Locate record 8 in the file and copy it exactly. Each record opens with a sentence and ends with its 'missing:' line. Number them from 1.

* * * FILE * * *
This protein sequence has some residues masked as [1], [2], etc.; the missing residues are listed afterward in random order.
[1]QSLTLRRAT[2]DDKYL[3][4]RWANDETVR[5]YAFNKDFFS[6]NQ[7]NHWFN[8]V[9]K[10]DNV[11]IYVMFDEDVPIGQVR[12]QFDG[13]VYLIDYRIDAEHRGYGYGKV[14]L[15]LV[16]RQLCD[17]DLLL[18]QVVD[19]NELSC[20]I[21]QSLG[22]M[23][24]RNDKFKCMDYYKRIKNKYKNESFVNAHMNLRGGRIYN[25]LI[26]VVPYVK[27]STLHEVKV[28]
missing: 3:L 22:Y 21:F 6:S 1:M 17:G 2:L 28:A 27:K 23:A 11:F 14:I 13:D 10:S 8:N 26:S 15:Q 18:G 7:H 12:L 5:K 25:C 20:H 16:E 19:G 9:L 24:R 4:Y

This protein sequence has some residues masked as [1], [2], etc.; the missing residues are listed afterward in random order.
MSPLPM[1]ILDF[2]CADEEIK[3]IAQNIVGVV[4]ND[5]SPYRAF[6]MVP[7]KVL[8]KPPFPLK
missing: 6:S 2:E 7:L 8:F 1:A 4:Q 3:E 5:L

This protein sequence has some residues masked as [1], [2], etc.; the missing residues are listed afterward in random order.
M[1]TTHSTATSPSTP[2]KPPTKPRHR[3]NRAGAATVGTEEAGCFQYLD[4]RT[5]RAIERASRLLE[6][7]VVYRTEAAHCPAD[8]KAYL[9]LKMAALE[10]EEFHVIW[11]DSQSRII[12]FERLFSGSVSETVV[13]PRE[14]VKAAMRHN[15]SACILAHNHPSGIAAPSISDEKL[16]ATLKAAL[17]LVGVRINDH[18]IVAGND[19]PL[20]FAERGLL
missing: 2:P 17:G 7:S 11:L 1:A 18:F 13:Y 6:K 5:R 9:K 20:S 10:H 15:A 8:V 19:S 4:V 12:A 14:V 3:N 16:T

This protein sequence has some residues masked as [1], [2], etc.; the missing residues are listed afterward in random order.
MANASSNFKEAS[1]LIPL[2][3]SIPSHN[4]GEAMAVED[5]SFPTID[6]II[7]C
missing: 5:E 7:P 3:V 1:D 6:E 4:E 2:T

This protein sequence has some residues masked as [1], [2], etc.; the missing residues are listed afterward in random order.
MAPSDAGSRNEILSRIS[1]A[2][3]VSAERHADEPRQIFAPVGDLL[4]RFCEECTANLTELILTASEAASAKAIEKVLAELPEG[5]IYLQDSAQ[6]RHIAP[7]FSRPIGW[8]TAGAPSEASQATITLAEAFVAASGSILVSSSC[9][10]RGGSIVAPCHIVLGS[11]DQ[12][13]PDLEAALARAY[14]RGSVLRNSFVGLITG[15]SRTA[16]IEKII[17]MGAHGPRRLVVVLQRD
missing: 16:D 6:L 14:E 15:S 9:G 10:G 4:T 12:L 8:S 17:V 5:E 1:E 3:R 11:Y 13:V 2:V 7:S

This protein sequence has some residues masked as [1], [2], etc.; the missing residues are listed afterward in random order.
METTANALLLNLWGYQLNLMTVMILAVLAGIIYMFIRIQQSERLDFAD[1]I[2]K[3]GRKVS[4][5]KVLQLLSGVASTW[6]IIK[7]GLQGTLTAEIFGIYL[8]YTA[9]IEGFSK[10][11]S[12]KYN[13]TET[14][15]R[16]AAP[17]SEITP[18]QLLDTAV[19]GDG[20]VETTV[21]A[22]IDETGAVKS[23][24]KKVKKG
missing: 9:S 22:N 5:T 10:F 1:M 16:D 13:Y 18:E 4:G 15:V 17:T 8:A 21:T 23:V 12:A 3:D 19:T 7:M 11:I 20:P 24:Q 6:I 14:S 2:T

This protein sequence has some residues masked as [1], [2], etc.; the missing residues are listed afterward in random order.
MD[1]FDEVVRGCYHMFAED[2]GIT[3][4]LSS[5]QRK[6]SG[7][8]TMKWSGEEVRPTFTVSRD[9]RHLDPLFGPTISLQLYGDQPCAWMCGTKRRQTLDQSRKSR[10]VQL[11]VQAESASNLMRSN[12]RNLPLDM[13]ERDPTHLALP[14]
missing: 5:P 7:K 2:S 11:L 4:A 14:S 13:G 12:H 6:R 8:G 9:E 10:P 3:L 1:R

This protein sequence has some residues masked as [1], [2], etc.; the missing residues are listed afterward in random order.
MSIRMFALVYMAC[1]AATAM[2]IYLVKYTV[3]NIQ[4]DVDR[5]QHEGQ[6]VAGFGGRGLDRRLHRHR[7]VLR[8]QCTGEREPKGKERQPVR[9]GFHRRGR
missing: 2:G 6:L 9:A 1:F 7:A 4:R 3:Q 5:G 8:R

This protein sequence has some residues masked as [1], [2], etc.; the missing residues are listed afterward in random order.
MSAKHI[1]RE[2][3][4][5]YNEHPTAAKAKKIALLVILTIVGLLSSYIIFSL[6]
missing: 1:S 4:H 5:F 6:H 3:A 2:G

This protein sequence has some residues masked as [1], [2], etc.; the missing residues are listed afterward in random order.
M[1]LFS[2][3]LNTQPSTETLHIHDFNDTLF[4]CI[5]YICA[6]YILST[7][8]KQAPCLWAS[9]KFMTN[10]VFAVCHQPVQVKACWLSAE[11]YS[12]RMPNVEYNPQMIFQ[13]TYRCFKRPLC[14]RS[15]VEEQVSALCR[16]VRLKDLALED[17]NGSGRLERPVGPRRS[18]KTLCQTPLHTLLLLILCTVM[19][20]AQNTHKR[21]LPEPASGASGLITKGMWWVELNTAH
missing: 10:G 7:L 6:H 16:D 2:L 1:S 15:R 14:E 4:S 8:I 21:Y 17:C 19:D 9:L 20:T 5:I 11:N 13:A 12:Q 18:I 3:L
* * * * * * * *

This protein sequence has some residues masked as [1], [2], etc.; the missing residues are listed afterward in random order.
MSIRMFALVYMAC[1]AATAM[2]IYLVKYTV[3]NIQ[4]DVDR[5]QHEGQ[6]VAGFGGRGLDRRLHRHR[7]VLR[8]QCTGEREPKGKERQPVR[9]GFHRRGR
missing: 2:G 6:L 9:A 1:F 7:A 4:R 3:Q 5:G 8:R